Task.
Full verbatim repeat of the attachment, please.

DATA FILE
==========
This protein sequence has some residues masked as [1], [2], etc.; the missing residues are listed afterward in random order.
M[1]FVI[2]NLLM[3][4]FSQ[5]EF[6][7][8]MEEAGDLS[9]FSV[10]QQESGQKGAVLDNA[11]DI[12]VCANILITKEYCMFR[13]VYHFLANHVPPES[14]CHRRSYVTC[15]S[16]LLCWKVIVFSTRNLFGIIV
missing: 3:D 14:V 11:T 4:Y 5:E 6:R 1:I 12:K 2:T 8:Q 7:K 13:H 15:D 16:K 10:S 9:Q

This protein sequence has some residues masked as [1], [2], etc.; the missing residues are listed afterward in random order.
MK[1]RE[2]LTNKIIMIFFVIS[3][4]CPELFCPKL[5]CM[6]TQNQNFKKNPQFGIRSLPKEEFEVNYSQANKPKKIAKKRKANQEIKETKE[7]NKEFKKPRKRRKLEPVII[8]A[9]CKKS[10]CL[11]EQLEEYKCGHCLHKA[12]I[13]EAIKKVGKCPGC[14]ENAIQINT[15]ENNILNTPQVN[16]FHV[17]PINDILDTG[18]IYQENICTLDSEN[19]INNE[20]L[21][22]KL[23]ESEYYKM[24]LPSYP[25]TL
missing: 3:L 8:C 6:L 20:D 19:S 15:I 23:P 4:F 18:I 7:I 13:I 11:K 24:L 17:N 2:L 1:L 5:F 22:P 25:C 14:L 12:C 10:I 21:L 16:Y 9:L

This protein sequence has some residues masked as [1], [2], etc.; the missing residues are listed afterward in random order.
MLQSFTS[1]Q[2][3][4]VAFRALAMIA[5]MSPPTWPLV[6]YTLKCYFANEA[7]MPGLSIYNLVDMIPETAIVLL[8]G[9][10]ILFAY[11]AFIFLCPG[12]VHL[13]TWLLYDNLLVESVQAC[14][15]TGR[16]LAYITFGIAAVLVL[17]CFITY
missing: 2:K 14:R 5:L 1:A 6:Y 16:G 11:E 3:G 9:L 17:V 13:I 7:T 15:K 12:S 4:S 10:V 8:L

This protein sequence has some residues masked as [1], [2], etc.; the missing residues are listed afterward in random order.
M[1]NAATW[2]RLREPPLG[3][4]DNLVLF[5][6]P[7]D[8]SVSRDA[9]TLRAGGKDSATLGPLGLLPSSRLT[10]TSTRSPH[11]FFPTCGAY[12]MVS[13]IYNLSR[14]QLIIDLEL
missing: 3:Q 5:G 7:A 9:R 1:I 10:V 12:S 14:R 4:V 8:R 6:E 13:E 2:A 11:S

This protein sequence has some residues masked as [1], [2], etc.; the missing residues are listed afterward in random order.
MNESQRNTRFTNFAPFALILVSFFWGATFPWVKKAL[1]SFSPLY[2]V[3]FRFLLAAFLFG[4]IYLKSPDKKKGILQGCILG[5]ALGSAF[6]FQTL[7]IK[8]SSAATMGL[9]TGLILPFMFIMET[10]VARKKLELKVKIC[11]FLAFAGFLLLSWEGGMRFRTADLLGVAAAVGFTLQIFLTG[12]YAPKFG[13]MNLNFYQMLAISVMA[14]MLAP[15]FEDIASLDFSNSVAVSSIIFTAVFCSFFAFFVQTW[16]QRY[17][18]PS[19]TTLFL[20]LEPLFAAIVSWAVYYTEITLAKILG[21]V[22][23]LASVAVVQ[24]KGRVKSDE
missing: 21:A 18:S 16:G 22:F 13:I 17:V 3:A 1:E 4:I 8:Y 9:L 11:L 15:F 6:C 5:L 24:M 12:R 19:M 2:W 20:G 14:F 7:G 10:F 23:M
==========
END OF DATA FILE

This protein sequence has some residues masked as [1], [2], etc.; the missing residues are listed afterward in random order.
M[1]FVI[2]NLLM[3][4]FSQ[5]EF[6][7][8]MEEAGDLS[9]FSV[10]QQESGQKGAVLDNA[11]DI[12]VCANILITKEYCMFR[13]VYHFLANHVPPES[14]CHRRSYVTC[15]S[16]LLCWKVIVFSTRNLFGIIV
missing: 3:D 14:V 11:T 4:Y 5:E 6:R 1:I 12:K 2:T 8:Q 7:K 13:H 15:D 16:K 10:S 9:Q

This protein sequence has some residues masked as [1], [2], etc.; the missing residues are listed afterward in random order.
MK[1]RE[2]LTNKIIMIFFVIS[3][4]CPELFCPKL[5]CM[6]TQNQNFKKNPQFGIRSLPKEEFEVNYSQANKPKKIAKKRKANQEIKETKE[7]NKEFKKPRKRRKLEPVII[8]A[9]CKKS[10]CL[11]EQLEEYKCGHCLHKA[12]I[13]EAIKKVGKCPGC[14]ENAIQINT[15]ENNILNTPQVN[16]FHV[17]PINDILDTG[18]IYQENICTLDSEN[19]INNE[20]L[21][22]KL[23]ESEYYKM[24]LPSYP[25]TL
missing: 3:L 8:C 6:L 20:D 19:S 15:I 23:P 4:F 18:I 7:I 13:I 11:K 24:L 17:N 2:L 1:L 5:F 22:P 25:C 14:L 12:C 10:I 21:L 16:Y 9:L

This protein sequence has some residues masked as [1], [2], etc.; the missing residues are listed afterward in random order.
MLQSFTS[1]Q[2][3][4]VAFRALAMIA[5]MSPPTWPLV[6]YTLKCYFANEA[7]MPGLSIYNLVDMIPETAIVLL[8]G[9][10]ILFAY[11]AFIFLCPG[12]VHL[13]TWLLYDNLLVESVQAC[14][15]TGR[16]LAYITFGIAAVLVL[17]CFITY
missing: 2:K 14:R 5:L 1:A 6:Y 16:G 11:E 3:G 9:L 17:V 13:I 7:T 15:K 12:S 4:S 10:V 8:L

This protein sequence has some residues masked as [1], [2], etc.; the missing residues are listed afterward in random order.
M[1]NAATW[2]RLREPPLG[3][4]DNLVLF[5][6]P[7]D[8]SVSRDA[9]TLRAGGKDSATLGPLGLLPSSRLT[10]TSTRSPH[11]FFPTCGAY[12]MVS[13]IYNLSR[14]QLIIDLEL
missing: 3:Q 5:G 7:A 9:R 1:I 10:V 12:S 14:R 4:V 8:R 6:E 13:E 2:A 11:S

This protein sequence has some residues masked as [1], [2], etc.; the missing residues are listed afterward in random order.
MNESQRNTRFTNFAPFALILVSFFWGATFPWVKKAL[1]SFSPLY[2]V[3]FRFLLAAFLFG[4]IYLKSPDKKKGILQGCILG[5]ALGSAF[6]FQTL[7]IK[8]SSAATMGL[9]TGLILPFMFIMET[10]VARKKLELKVKIC[11]FLAFAGFLLLSWEGGMRFRTADLLGVAAAVGFTLQIFLTG[12]YAPKFG[13]MNLNFYQMLAISVMA[14]MLAP[15]FEDIASLDFSNSVAVSSIIFTAVFCSFFAFFVQTW[16]QRY[17][18]PS[19]TTLFL[20]LEPLFAAIVSWAVYYTEITLAKILG[21]V[22][23]LASVAVVQ[24]KGRVKSDE
missing: 21:A 18:S 16:G 22:F 13:I 17:V 3:A 1:E 4:I 8:Y 9:L 11:L 15:F 6:C 5:L 24:M 12:R 19:M 2:W 20:G 14:F 7:G 10:F 23:M